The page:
Zis-N-Zat From Pastor Asher

God is my conscience, Jesus lives in my heart… this blog is about what I see, what I think, what I do and how I serve God

Notes for the Message based on John 20:19-31; “B” – Lent 2

Scriptures for this week are: Acts 4:32-35; Psalm 133;1 John 1:1-2:2; John 20:19-31

You can read these Scriptures here: CEB // NIV // The Message \\ NRSV


What would you do when, after all the powerful rhetoric and excitement of traveling with Jesus, you discovered that the reality of life after the crucifixion is far from glamorous? What would you do when you realized that the world that you have imagined and prepared yourself for is drastically different from the reality that you have to face?


Prior to Jesus’ crucifixion, the Disciples enjoyed a privileged status among the people who were fascinated by Jesus’ teaching, presence, and healing. The Disciples were actually screening those who tried to come in contact with Jesus; if you wanted to see and talk to Jesus, in many instances you had to pass by the Disciples {i.e. John 12:21}. They were Jesus’ students – peasants and fishermen turned theologians, evangelists, and healers. Jesus even promised to give them the ability to do greater works than he had done {i.e. John 14:12-14}.

In some ways it had to go to their heads. James and John actually asked Jesus to let them sit on his right and left sides when he returned to His Kingdom (Mark 10:35-40).


Over the last week, however, things went from bad to worse. Jesus had been crucified and buried. The disciples’ hopes and aspirations were crucified with Jesus and left in a tomb with him. They watched the stone seal these hopes on Friday. Their own fate looked uncertain. Sunday morning Peter came to the tomb and he saw that someone had taken Jesus’ body away; what else was he to think? Mary Magdalene came back saying that she had actually seen and spoken with Him. Poor woman; she must have lost her mind…


And now we find them behind locked doors and terrified; everything that they build their identity on is destroyed; they are scared and they feel powerless; more than likely they do not know how to feel and have nothing to say.

I can relate to their feelings that day. I understand the silence in the room. I understand the apathy that they felt; they did not know what and how to feel or what to do.


That is when Jesus showed up and said, “Peace Be With You.”

Isn’t it just like Jesus, to appear NOT when we are out in public putting our best foot forward. Isn’t it just like Jesus to appear NOT when we are wearing the appearance of confidence and of having it all together. Isn’t it just like Jesus to show up NOT when we are trying to make a good impression and succeed. Isn’t it JUST like Jesus to sneak into the private moments and spaces of our lives when our masks are down and our desperation gets the better of us. Isn’t it JUST like Jesus to come and be with us in the dark rooms under lock and key where we are scared, frustrated and hurting, and isn’t it just like Jesus to greet us by saying: “Peace be with you!?”


And with these words Jesus sent the Disciples out:

NIV John 20:20 After he said this, he showed them his hands and side. The disciples were overjoyed when they saw the Lord. 21 Again Jesus said, “Peace be with you! As the Father has sent me, I am sending you.” 22 And with that he breathed on them and said, “Receive the Holy Spirit. 23 If you forgive anyone his sins, they are forgiven; if you do not forgive them, they are not forgiven.”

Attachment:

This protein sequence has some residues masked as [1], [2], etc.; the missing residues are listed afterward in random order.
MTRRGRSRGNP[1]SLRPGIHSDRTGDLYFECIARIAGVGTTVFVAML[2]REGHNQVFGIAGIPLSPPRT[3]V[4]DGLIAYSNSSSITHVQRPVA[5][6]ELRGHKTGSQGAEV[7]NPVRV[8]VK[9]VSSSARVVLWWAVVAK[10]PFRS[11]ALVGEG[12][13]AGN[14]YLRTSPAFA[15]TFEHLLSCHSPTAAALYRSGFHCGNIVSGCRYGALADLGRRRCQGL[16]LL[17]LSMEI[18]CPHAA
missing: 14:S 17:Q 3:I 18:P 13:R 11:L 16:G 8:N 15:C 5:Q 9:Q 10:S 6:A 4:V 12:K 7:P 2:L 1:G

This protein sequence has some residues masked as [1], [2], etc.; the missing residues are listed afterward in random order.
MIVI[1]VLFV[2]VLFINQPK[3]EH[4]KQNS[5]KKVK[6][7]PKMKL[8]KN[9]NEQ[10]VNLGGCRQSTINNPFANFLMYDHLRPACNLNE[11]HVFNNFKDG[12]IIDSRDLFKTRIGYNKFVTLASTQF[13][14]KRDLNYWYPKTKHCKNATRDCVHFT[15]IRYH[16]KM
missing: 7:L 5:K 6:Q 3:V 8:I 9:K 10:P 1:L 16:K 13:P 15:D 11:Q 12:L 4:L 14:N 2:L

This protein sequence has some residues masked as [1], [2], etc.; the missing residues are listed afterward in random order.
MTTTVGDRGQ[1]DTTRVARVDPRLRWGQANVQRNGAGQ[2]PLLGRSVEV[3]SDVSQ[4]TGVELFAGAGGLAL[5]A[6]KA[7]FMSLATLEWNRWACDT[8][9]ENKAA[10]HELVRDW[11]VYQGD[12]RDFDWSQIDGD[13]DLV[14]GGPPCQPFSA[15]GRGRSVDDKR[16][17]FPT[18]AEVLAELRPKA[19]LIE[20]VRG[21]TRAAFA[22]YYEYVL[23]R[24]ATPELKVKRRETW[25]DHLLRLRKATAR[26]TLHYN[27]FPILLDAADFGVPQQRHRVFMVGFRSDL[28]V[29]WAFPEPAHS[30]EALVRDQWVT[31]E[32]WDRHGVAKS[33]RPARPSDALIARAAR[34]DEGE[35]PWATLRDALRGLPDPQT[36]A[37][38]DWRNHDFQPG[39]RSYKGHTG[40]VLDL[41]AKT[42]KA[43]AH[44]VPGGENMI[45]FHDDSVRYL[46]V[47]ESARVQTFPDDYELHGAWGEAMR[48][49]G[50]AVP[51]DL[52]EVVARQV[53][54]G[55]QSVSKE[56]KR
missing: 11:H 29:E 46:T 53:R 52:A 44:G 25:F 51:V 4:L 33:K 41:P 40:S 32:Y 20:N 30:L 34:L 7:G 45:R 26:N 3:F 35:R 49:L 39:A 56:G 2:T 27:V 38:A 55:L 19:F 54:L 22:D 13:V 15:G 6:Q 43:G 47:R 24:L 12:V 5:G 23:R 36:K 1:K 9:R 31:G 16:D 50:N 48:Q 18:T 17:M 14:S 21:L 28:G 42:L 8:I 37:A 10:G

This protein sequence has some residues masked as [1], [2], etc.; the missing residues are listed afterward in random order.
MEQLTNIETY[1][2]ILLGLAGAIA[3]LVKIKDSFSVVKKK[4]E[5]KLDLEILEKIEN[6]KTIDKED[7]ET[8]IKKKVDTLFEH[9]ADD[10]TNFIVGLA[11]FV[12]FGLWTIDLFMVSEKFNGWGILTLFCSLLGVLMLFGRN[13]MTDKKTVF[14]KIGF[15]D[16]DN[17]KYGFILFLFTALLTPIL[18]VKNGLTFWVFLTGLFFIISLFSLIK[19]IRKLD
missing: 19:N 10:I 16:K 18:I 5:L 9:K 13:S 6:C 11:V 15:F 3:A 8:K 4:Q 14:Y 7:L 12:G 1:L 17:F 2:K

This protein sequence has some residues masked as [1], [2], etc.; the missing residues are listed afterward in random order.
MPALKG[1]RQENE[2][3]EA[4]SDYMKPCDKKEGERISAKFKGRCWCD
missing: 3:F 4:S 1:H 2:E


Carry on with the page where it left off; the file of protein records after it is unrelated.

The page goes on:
Jesus tends to send His Disciples out into the world. There is a message for all of us there.


And then the Gospel reading shifts to Thomas.

In April 2012 we are still climbing out of a recession and there are whispers that the recovery is so weak that it is morphing back into recession. We have a bitter presidential contest and election season ahead of us; our country is almost evenly divided between red people and blue people. All of us are facing personal difficulties and tragedies. Some of these we have shared with our community, some we have kept to ourselves.

As we come to church this Easter season, at least some of our “Alleluias” and Easter Acclamations seem hollow and pointless. That is Thomas!

Traditionally we call him “Doubting Thomas.” How would you react if you saw Jesus crucified, die and put in a sealed tomb? When we read through all the resurrection accounts of all four gospels, we realize that Thomas is not alone in his doubts.

No one in any of the Gospel accounts said to Jesus, “Welcome back,” or “I knew it,” or “What took you so long?” Remember where we found the Disciples today? No one anticipated Jesus’ return and before he showed up, everyone doubted. Everyone.


And that is the source of our hope. God can take our brokenness and our hollowness and make something beautiful out of it.

Today’s Gospel reading teaches us that we can only practice resurrection as a community. Today’s Gospel reading makes it clear that only as a community with a common vision and purpose do we have a chance to tangibly influence the world where we live (remember Jesus’ words, “I am sending you…”; these words were addressed to a community not to individuals). Today’s Gospel reading teaches us that, just like Thomas, all of us are created with limitations, doubts and imperfections; and that is what makes us unique. God combines our individual uniqueness and binds us into a community that is sent to make disciples for the transformation of the world.

{Open the Altar}


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